" Based substantially on the original Sadler Vampire designed and built in the United States by Bill Sadler, the Australian version is a significantly improved aircraft in many respects. All aluminium sheet (including wing spar components, ribs, control surfaces and wing skins) has been upgraded from .012" to .016" thickness, the pod is now monocoque construction Kevlar enhancing strength, durability and performance, the engine is now 30 hp, wingspan has been reduced to 22 ' for manoeuvrability and speed, the undercarriage has been lengthened and made stronger , control systems have been redesigned, instrumentation upgraded and standardized, a cockpit adjustable elevator installed, together with a host of other modifications of a more minor nature. The quality of the finished product product has also been considerably improved: machine pressed components, extensive jig forming, and an intensive program of quality control in our Milperra factory, all combine with skilled tradesmen to produce machines of superlative quality."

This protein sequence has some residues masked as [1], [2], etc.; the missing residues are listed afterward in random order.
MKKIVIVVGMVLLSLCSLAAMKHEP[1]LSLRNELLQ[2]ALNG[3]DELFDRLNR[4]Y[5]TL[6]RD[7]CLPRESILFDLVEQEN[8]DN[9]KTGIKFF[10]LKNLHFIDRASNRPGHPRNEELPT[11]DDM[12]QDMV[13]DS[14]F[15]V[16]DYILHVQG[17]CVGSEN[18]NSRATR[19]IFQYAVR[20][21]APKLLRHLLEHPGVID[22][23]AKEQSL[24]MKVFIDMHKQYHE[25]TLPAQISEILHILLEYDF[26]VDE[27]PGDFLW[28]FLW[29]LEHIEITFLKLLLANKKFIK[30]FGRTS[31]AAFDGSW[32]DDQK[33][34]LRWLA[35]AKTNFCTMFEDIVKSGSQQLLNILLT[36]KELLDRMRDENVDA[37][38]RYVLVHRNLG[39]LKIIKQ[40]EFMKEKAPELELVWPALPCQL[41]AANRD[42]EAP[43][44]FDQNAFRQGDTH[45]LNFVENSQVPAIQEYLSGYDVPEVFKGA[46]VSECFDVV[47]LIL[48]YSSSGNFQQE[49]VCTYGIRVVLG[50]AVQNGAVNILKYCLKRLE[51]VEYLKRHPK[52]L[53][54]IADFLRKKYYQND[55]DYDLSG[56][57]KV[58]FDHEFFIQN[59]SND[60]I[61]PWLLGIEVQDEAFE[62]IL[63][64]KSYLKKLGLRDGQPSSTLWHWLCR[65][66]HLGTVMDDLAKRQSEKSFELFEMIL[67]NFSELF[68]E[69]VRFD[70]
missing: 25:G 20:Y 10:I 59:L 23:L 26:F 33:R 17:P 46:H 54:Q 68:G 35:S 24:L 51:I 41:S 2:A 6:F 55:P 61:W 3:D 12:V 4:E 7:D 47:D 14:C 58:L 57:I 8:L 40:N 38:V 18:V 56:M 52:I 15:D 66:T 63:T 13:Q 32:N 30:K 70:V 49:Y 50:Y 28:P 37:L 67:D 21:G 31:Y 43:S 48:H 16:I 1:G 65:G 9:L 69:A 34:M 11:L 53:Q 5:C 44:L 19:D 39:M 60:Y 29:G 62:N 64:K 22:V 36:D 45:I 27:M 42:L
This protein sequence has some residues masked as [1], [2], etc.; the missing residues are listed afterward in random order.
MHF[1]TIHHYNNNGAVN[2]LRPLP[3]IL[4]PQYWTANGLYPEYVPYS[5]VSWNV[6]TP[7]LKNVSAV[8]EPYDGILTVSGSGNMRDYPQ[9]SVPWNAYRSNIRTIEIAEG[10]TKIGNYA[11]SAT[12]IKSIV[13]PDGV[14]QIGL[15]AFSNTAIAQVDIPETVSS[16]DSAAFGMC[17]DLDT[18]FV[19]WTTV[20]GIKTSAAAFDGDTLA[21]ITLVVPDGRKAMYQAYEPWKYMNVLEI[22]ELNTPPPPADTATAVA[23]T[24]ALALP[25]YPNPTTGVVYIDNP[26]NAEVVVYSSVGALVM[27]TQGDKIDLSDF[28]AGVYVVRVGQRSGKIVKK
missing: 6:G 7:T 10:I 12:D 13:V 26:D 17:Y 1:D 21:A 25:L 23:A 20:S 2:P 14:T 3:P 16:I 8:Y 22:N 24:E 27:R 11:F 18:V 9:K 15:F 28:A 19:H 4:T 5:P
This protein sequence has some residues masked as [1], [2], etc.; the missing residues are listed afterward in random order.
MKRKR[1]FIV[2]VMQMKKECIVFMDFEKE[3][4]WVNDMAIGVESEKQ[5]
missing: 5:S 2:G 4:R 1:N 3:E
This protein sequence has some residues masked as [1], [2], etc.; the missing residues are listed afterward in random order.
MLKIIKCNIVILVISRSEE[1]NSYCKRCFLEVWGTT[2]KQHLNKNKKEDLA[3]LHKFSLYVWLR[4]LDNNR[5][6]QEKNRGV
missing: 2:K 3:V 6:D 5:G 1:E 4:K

I've got quite a lot of info here so if anyone is interested, I'll scan it and post it.
Craig
 

HumanPoweredDesigner

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Looks just like Mark's plane, except the center of drag, center of thrust, and center of mass are all on the same line, and it is faired, and the prop is smaller as a result of the wing being lower. Probably a different airfoil, aspect ratio, and structure though.
 

HumanPoweredDesigner

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2. Retractable gear? (Adds some weight maybe, but reduces drag, bigtime mo sexy. Maybe tail wheels at tips of booms, main gear a la sailplane, retractable at centerline?)
I think you have to have a pilot's license to fly a plane with retractable landing gear. You could put wheel pants on them though.

I'd want that airplane to have open sides on its cockpit. If done right the drag might not go up that much, and it would even be a bit lighter, and a much better view.